and, in the double logarithmic plot, the slopes of the lines in the low- and high-concentration domains are 0 and −2, respectively. With qN down to q1 all being zero in mechanisms S(H3), S(H2)H, SH(H2), and SHHH, the slopes are 0 and –N, respectively. The slope in the high-concentration domain reports in this category of mechanisms the number of co-ions that bind in steps after the step in which the substrate binds.

Finally, in the last group, states EHN and ES are missing in the H(SH)H mechanism, and qN = q10 = 0. Then, Eq. 18 is

 
K D S (app) K D S =1 x q 0 +q 1 x+q N1 x N1 q 11 +q 1N1 x N2 +x N1 ,
(26)

and the extremes are

 
qN=q10=0        KDS(app)KDS=q0q11x      x1                              KDS(app)KDS=qN1x    x1.
(27)

The slopes in the low- and high-concentration domains of the double logarithmic plot are both −1. Similarly, it can be shown that in the (H2)SH and HHSH mechanisms where qN = q10 = q11 = 0, the slope in the low-concentration domain is −2 and in the high-concentration domain −1, and in the HS(H2) and HSHH mechanisms, the slopes are −1 and −2, respectively. Consistent with the other two categories, the slopes in the low- and high-concentration domains report the number of co-ions in the steps before and after the substrate-binding step. It is noteworthy that Eq. 18 may be generalized for mechanisms with ordered binding of the substrate (Table 3, bottom part), by expressing KDS(app) in the saturation level function of binding of the co-ions that bind before and after the substrate, as is detailed in Online supplemental material file S3.

Co-ion–dependent measurements at fixed substrate concentration

Rate equation and maximal rates

Rewriting the general saturation level function in Eq. 9 for co-ion–dependent measurements by separating the terms containing the substrate concentration and the co-ion concentration yields

 
yRH=[S]qNKDS+[S][H]Nj=0N1(qjKDS+q1j[S])KDHNj[H]jqNKDS+[S]+[H]N .
(28)

Superscript H refers to co-ion–dependent measurements at constant substrate concentration.

Eq. 28 is of the form

 
y R H =y R max [ H ] N .+[ H ] N  
(29)

with

 
y R max =[S] q N K D S +[ S ] .
(30)

The maximal rate increases hyperbolically with the substrate concentration. A special case is obtained for qN is zero when the maximal rate is independent of the substrate concentration (yRmax = 1), which corresponds to the absence of state EHN (Table 3). The formation of productive state EHNS must originate from state EHN−1S by binding of a co-ion. The maximal rate from co-ion–dependent rate measurement is independent of the substrate concentration when the final step in the mechanism is the binding of a co-ion to the obligatory state EHN−1S. Maximal rates that depend on the substrate concentration indicate that substrate binding is part of the final step in the mechanism.

Experimentally, the apparent affinity for the co-ion KA is the co-ion concentration that results in half of the maximal rate. Combining Eqs. 28 and 30 yields the following expression:

 
yRHyRmax=12=KANj=0N1(qjKDS+q1j[S])KDHNjKAjqNKDS+[S]+KAN .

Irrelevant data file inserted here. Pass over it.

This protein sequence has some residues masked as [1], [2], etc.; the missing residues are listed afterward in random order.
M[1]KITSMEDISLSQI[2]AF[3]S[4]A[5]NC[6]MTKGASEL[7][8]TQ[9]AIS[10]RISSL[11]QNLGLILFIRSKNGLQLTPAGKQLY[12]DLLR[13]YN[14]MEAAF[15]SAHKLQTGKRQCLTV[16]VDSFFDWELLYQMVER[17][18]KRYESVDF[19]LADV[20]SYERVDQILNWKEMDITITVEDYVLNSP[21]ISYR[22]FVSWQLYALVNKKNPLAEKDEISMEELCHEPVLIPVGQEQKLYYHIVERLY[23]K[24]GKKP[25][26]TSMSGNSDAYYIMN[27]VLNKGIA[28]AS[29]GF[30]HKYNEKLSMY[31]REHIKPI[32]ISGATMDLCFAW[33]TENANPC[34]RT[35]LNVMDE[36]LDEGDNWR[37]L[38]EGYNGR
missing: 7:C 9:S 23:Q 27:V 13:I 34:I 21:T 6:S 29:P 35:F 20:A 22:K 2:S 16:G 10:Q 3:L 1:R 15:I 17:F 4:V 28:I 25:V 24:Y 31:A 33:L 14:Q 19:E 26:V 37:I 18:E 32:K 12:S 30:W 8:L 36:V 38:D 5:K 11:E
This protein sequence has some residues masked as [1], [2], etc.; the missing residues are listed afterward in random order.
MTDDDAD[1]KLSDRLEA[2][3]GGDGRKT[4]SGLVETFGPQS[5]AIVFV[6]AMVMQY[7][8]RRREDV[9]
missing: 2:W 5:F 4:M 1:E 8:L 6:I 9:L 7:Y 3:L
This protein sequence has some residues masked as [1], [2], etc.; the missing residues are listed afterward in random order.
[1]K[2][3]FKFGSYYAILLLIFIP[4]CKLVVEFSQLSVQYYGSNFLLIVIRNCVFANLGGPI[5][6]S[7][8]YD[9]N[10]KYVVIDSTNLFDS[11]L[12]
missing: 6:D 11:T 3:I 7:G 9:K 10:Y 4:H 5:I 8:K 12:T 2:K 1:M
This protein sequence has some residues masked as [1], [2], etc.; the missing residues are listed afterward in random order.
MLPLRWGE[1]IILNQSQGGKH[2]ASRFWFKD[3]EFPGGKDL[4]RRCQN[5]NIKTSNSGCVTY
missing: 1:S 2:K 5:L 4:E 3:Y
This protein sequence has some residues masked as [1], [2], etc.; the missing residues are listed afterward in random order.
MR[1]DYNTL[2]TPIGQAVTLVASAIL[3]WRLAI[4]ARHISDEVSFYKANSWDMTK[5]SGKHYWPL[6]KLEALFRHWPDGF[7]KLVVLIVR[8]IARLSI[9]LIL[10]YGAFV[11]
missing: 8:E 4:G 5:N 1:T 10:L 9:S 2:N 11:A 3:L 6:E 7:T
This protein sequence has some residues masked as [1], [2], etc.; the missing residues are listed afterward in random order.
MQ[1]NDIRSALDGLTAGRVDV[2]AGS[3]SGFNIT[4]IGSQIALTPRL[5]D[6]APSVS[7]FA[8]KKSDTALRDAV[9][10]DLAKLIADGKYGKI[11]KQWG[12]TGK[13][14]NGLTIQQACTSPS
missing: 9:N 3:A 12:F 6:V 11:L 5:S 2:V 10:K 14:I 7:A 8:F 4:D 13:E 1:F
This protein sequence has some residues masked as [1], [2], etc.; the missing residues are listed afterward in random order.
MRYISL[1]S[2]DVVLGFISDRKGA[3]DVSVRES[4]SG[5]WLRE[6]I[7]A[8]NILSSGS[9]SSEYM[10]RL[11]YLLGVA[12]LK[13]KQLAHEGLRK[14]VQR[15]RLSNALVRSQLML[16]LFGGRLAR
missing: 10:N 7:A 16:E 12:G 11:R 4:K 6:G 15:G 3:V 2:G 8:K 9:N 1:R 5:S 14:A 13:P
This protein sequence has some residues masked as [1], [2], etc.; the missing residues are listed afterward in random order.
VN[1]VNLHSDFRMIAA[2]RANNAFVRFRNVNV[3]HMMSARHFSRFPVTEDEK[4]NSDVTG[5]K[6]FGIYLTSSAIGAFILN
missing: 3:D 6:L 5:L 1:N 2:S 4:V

(31)

It follows that

 
( K A K D H ) N =j=0 N1 (q j K D S +q 1j [ S ])( K A K D H ) j q N K D S +[S] ,
(32)

showing that there is not a simple relation between the half-saturation concentration and the affinity constants in the kinetic scheme.

Mechanistic Hill analysis

At constant substrate concentration, the rate saturates relative to yRmax,

 
y=y R H y R max ,
(33)

which is a sigmoidal function of order N, the number of co-ions involved in the transport reaction. By substituting Eq. 28, it follows for the Hill analysis equation (Hill, 1910; Online supplementary material file S4) that

 
y1y=[H]Nj=0N1qjKDS+q1j[S]qNKDS+[S]KDHNj[H]j.
(34)

Separating out the first and the last terms in the sum of the denominator while switching to relative concentrations, x = [H]/KDH for the co-ion yields

 
y1y=xNq0KDS+q10[S]qNKDS+[S]+j=1N2qjKDS+q1j[S]qNKDS+[S]xj+qN1KDS+q1N1[S]qNKDS+[S]xN1.
(35)

The first term in the sum in the denominator corresponds to the states E and ES (q0 and q10) and is independent of the co-ion concentration (j = 0). The remaining terms do depend on the co-ion concentration and correspond to states with partially occupied co-ion binding sites (j =1 to N − 1). Ignoring the partially occupied states transforms Eq. 35 into the form of the original Hill analysis function demonstrating the assumptions made in the Hill approach

 
y 1y =[H] n K A n .
(36)

While the Hill analysis–based function in Eq. 36 results in a linear relation with Hill coefficient n as the slope in a double logarithmic plot of y/(1 − y) versus [H], the same analysis based on a mechanistic description of the transport reaction (Eq. 35) does not result in such a linear relation, and the slope obtained is a variable depending on the co-ion concentration (Wyman and Gill, 1990). In contrast to Hill coefficient n in Eq. 36, N in Eq. 35 corresponds to the number of co-ion binding sites.

In the low-concentration domain of the co-ion, only the first term survives in the denominator of Eq. 35, yielding

 
y 1y =q N K D S +[S] q 0 K D S +q 10 [ S ] x N                 x1.